This analysis demonstrated that β blockers reduced the risk of HF by 71% in patients undergoing anthracycline chemotherapy. Seicean et al. [4] showed the protective effects of β blockers on HF were more evident in breast cancer patients with anthracycline and trastuzumab. They found β blockers reduced the risk of symptomatic HF by 80% (HR 0.2, 95% CI 0.1 to 0.5). This might be because anthracycline plus trastuzumab induced more severe cardiotoxicity, which increased the susceptibility of patients to HF. Furthermore, β blockers reduced risk of HF by 50% in patients without LV dysfunction [22]. Taken together, these studies consistently showed that prophylactic β blockers were associated with a statistically significant reduction in HF risk. β blockers lowered the risk of all-cause mortality and cardiovascular death in HF patients [23]. However, it’s unclear whether the same effects of β blockers could be observed in cancer patients. This meta-analysis showed that β blockers did not reduce the incidence of all-cause mortality in patients with anthracycline. Nonetheless, the incidence of all-cause mortality was influenced by cancer-related death and the duration of follow-up was relatively short. Long-term results of included trials [59, 1217] were expected.

LVEF is widely used to diagnose anthracycline-induced cardiotoxicity [2]. And it was an independent predictor of short- and long-term mortality in patients with anthracycline-induced cardiomyopathy [24]. Symptomatic or asymptomatic decline in LVEF was associated with increased mortality in patients with cardiomyopathy [25, 26]. The restoration of LVEF was accompanied by reduced risk of cardiac events [24]. Although β blockers improved LVEF in HF patients with reduced EF [23], the effects of β blockers on LVEF in cancer patients were under debate. We found that β blockers prevented deterioration of LVEF in parallel with reduction in LV volume. This was consistent with the results of a few small RCTs [68]. OVERCOME trial [8] demonstrated that LVEF in the intervention group remained unchanged but there was a marked reduction in LVEF in the placebo group (P = 0.035). However, no benefit of metoprolol on LVEF was observed in PRADA study [12]. This might be because reduction in LVEF was less than originally anticipated, leading to decreased power to detect between-group differences. Furthermore, the duration of follow-up was relatively short and the evaluation of cardiac function was terminated at the end of the cancer treatment. The benefit of metoprolol might be obvious after long-term follow-up.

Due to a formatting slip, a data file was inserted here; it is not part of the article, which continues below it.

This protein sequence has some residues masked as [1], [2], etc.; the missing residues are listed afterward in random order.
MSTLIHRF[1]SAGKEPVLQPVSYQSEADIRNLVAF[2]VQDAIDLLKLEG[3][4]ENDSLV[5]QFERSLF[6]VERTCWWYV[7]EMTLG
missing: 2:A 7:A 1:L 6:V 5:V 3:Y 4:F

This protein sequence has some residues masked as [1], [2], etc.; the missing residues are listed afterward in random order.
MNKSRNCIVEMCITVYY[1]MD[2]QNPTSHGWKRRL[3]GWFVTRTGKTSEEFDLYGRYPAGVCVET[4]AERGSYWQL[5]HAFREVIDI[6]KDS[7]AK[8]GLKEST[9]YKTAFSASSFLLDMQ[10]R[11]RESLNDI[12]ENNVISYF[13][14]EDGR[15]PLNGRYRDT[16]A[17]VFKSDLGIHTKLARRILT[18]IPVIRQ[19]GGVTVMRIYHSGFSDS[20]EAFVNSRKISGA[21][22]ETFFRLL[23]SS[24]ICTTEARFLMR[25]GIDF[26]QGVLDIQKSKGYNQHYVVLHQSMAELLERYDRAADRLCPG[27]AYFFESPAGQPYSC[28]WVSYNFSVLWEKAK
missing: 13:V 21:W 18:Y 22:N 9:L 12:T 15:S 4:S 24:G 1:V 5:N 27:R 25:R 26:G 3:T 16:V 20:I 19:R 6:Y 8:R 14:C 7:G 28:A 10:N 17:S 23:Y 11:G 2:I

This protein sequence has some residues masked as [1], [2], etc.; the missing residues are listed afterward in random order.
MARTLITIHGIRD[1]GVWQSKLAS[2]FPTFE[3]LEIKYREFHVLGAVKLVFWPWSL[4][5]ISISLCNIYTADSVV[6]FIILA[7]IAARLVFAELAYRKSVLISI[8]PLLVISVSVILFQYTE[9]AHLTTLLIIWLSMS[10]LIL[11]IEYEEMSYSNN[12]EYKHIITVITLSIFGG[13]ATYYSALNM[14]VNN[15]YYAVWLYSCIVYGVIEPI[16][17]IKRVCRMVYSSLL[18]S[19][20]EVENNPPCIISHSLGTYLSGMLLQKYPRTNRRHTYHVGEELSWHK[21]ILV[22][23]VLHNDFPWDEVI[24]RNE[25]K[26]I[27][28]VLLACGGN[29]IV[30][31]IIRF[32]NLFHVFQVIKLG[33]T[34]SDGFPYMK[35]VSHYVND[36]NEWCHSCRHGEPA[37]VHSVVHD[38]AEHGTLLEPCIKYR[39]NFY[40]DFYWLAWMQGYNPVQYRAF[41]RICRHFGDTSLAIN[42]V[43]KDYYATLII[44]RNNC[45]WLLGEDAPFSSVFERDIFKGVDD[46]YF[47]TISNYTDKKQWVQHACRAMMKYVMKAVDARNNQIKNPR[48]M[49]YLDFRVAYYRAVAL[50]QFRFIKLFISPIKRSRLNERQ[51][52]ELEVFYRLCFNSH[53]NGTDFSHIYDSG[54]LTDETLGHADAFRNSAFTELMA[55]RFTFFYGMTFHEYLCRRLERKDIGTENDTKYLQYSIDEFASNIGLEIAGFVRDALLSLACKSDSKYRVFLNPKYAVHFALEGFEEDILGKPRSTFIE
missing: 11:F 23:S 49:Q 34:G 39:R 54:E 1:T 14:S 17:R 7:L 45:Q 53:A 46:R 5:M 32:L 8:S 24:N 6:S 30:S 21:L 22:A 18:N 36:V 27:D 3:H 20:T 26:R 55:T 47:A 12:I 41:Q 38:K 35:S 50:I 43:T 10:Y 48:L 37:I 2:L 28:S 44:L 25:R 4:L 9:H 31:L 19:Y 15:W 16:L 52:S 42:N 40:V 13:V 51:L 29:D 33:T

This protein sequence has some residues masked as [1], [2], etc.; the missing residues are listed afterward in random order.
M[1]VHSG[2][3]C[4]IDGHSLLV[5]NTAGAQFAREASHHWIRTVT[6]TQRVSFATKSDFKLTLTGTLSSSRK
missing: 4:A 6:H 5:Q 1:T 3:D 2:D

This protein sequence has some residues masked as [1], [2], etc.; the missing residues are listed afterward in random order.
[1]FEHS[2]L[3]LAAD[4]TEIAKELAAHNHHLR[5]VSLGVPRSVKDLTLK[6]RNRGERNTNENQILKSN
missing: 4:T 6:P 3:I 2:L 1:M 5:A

Although LVEF was widely used in the clinical practice, it’s not sensitive enough in the cardiac function evaluation [16]. In the diagnosis of LV systolic dysfunction, s’ was more sensitive than LVEF, which was an independent predictor of high death risk [27]. We found that β blockers improved s’ in patients with chemotherapy. When LV systolic dysfunction occurred, the decline of strain and strain rate was earlier than that of LVEF. And strain and strain rate were more objective due to less variation among different ultrasound physicians. What was more important was that the prognostic value of LVEF in the range that was close to normal was limited. But it seemed that strain did not share this limitation [27]. Strain and strain rate were more appropriate in the assessment of LV systolic dysfunction in patients with chemotherapy because most patients in the intervention groups exhibited normal LVEF at the end of follow-up. This analysis demonstrated that β blockers improved strain and strain rate in cancer patients. These results indicated that β blockers could protect LV systolic function in patients with anthracycline.

Patients in the intervention groups accepted concomitant ACEI/ARB in 3 trials [8, 12, 13]. It’s well known that ACEI/ARB improved cardiac remodeling and protected systolic function [28]. Thus, there was the possibility that the use of ACEI/ARB caused the false positive results in this meta-analysis. In the sensitivity analysis, β blockers could significantly attenuate LVEF decline after exclusion of these 3 trials [8, 12, 13]. This result further confirmed that β blockers prevented the impairment of cardiac systolic function and the possibility of false positive results was excluded.

The effects of β blockers on diastolic function were under debate. CECCY trial [9] demonstrated that β blockers were beneficial in the primary prevention of diastolic dysfunction, but the opposite results were presented in two trials [7, 12]. Our analysis showed there were no differences in variables of diastolic function between two groups except e’. Based on these data, we could not preclude the possibility that β blockers were associated with improved diastolic function. Because the guideline recommended that the diagnosis of diastolic dysfunction should be based on E/e’, e’, LA maximum volume index, and peak velocity of tricuspid regurgitation (TR) in the presence of normal LVEF [29] and LVEF of patients in the included studies was > 50%. However, LA maximum volume index and peak TR velocity were not evaluated in the included studies. Meanwhile, positive result was obtained from e’ and negative result was obtained from E/e’. Thus, we’re able to make a specific conclusion on the basis of the mixed results. We expected that further studies which included all the variables.